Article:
With that in mind, how can safe be risky for 401(k) fiduciaries, and vice versa, particularly for default investments?
Risky can be safe for 401(k) fiduciaries when selecting qualified default investment alternatives, or QDIAs. …QDIAs are the investments that can be used for participants who …fail to direct their investments, as a fiduciary safe harbor under ERISA section 404(c)(5). While there are three categories of QDIAs, this column discusses only target-date funds, or TDFs.
By legal definition—and common application—QDIAs, and therefore target-date funds that qualify as QDIAs, must have a material allocation to publicly traded stocks and, therefore, are volatile when compared with, for example, stable value investments.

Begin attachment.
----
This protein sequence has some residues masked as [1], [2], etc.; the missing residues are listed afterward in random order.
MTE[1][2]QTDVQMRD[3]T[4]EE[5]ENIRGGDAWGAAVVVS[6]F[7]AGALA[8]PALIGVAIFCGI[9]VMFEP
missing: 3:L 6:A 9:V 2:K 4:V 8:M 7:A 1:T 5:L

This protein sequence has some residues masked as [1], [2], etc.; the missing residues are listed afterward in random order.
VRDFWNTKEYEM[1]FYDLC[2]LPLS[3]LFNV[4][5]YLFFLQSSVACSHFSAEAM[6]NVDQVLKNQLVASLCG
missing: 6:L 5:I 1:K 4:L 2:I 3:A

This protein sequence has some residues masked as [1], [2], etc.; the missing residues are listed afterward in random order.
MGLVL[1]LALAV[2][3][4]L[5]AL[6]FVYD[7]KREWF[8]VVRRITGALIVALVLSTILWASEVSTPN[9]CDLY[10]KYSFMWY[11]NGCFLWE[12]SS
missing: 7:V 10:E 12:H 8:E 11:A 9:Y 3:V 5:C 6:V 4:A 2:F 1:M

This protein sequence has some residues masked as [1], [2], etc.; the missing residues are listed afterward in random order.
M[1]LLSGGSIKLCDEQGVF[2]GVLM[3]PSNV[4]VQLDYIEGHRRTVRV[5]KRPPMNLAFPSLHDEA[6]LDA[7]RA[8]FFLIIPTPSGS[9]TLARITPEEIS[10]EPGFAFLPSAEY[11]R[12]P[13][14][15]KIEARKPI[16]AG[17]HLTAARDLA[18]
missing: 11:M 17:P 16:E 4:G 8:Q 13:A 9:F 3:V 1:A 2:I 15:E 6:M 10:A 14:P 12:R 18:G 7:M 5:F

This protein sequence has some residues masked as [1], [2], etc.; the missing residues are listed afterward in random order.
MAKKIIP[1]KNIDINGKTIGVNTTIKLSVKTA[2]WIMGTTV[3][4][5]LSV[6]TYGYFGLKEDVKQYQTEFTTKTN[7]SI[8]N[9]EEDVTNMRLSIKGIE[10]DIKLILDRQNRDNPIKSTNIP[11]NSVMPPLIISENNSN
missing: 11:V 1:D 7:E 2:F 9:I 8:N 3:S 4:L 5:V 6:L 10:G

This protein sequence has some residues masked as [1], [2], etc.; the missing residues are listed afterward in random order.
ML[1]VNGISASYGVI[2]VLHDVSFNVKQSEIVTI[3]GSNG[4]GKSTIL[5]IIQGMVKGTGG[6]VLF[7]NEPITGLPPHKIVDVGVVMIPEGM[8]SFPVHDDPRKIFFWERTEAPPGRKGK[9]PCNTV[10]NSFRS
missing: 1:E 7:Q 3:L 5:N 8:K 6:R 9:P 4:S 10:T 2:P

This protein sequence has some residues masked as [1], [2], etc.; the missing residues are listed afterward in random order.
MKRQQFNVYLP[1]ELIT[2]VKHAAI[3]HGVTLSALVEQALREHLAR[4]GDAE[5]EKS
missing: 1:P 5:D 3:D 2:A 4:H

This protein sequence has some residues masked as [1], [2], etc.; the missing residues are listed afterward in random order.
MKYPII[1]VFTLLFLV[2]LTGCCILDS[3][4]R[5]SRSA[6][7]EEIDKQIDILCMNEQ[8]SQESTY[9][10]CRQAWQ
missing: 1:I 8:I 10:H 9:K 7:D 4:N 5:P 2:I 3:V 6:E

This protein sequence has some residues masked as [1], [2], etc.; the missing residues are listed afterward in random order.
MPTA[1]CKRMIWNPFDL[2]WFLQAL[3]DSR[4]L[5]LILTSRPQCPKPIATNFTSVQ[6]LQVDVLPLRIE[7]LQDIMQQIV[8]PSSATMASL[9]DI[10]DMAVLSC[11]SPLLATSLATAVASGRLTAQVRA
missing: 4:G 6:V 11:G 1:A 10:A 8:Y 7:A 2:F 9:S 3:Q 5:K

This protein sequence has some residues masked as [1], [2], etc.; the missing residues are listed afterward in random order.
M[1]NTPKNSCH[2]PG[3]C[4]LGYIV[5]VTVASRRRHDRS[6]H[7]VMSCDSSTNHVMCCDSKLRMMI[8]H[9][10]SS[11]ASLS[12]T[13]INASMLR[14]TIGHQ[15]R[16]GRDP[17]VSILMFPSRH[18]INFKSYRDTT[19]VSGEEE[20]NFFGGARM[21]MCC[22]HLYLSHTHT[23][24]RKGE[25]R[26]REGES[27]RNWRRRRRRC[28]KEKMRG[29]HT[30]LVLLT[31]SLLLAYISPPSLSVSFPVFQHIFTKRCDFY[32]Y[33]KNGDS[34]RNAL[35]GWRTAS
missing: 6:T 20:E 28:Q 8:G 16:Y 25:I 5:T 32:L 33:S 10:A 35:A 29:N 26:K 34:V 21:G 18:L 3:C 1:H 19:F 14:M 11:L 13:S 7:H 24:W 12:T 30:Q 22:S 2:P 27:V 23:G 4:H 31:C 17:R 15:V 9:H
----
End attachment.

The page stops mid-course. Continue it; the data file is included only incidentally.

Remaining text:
The first step of our analysis is that risky or volatile investments in equities are safe for fiduciaries when used in QDIAs even though they seem less safe—or more volatile—to participants.
Seal of the United States Department of the Tr...Image via WikipediaHowever, what about the use of safe investments, such as stable value and money markets, as default investments? In that case, what feels safe for participants is risky for fiduciaries. …Succinctly stated, the DoL viewed the riskiness of inadequate benefits at the end of a working career as being more important than the riskiness of stock and bond market volatility in the short term.
If you accept the DoL’s view on this issue, or if you want the fiduciary safe harbor protections for QDIAs, the prudent course of action is to invest default money for the long term. Based on conventional investment thinking, that means that fiduciaries should place defaulting participants in diversified portfolios consisting of, at the least, stocks, bonds, and cash.
In some recent papers, researchers argue that ...Image via WikipediaYet, what if an employer wants to avoid possible employee criticism for investment losses? Isn’t that permissible?